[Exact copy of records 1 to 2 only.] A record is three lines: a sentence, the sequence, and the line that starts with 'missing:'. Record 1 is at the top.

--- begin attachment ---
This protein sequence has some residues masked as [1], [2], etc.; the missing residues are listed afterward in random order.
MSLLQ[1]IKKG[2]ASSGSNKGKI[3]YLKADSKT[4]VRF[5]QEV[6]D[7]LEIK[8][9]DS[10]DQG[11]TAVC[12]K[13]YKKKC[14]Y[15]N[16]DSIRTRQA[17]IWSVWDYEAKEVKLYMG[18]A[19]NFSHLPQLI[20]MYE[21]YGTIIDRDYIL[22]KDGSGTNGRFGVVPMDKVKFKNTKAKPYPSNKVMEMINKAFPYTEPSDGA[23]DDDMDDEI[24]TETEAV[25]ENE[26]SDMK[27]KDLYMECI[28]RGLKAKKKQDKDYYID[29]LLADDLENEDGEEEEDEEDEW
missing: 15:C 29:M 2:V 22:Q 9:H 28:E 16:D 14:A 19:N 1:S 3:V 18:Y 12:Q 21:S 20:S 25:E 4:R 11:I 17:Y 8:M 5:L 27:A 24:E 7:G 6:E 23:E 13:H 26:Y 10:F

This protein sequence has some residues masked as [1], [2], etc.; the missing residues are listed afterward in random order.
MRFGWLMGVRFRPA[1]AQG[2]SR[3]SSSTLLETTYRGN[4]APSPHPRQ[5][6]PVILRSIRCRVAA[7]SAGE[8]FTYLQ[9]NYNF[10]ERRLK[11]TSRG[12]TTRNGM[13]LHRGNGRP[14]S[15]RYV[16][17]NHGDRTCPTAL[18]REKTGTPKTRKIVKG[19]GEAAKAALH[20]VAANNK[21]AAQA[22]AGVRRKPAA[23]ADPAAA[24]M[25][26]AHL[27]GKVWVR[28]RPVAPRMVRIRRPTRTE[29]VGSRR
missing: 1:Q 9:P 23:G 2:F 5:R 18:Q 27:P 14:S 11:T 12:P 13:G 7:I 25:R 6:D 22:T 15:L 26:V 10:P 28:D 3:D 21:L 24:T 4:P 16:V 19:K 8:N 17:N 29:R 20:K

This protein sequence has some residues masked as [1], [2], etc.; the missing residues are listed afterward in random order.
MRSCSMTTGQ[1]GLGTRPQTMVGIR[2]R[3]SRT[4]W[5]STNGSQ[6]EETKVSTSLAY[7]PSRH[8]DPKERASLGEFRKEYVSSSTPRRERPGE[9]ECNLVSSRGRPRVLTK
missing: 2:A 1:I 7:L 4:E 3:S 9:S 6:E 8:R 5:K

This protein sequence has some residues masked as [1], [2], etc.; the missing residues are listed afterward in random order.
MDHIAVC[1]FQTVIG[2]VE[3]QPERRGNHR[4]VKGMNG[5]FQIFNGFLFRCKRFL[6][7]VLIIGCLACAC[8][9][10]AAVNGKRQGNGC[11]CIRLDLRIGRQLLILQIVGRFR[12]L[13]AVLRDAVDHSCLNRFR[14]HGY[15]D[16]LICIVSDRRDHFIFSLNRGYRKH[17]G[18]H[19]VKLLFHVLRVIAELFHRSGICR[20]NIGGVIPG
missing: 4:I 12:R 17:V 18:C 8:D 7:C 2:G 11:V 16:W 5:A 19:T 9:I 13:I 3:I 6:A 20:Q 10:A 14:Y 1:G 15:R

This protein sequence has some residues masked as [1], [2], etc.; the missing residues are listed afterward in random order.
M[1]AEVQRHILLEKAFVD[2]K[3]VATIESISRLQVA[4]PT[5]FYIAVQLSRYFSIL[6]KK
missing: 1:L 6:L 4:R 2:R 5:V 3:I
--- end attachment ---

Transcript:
This protein sequence has some residues masked as [1], [2], etc.; the missing residues are listed afterward in random order.
MSLLQ[1]IKKG[2]ASSGSNKGKI[3]YLKADSKT[4]VRF[5]QEV[6]D[7]LEIK[8][9]DS[10]DQG[11]TAVC[12]K[13]YKKKC[14]Y[15]N[16]DSIRTRQA[17]IWSVWDYEAKEVKLYMG[18]A[19]NFSHLPQLI[20]MYE[21]YGTIIDRDYIL[22]KDGSGTNGRFGVVPMDKVKFKNTKAKPYPSNKVMEMINKAFPYTEPSDGA[23]DDDMDDEI[24]TETEAV[25]ENE[26]SDMK[27]KDLYMECI[28]RGLKAKKKQDKDYYID[29]LLADDLENEDGEEEEDEEDEW
missing: 15:C 29:M 2:V 22:Q 9:H 28:E 16:D 14:A 19:N 1:S 3:V 18:Y 12:Q 21:S 20:S 25:E 4:R 11:I 17:Y 8:M 5:L 27:A 24:E 7:G 6:E 23:E 13:H 26:Y 10:F

This protein sequence has some residues masked as [1], [2], etc.; the missing residues are listed afterward in random order.
MRFGWLMGVRFRPA[1]AQG[2]SR[3]SSSTLLETTYRGN[4]APSPHPRQ[5][6]PVILRSIRCRVAA[7]SAGE[8]FTYLQ[9]NYNF[10]ERRLK[11]TSRG[12]TTRNGM[13]LHRGNGRP[14]S[15]RYV[16][17]NHGDRTCPTAL[18]REKTGTPKTRKIVKG[19]GEAAKAALH[20]VAANNK[21]AAQA[22]AGVRRKPAA[23]ADPAAA[24]M[25][26]AHL[27]GKVWVR[28]RPVAPRMVRIRRPTRTE[29]VGSRR
missing: 1:Q 9:P 23:G 2:F 5:R 18:Q 27:P 14:S 11:T 12:P 13:G 7:I 25:R 6:D 22:T 15:L 26:V 10:P 28:D 3:D 21:L 24:T 4:P 16:V 19:K 8:N 17:N 29:R 20:K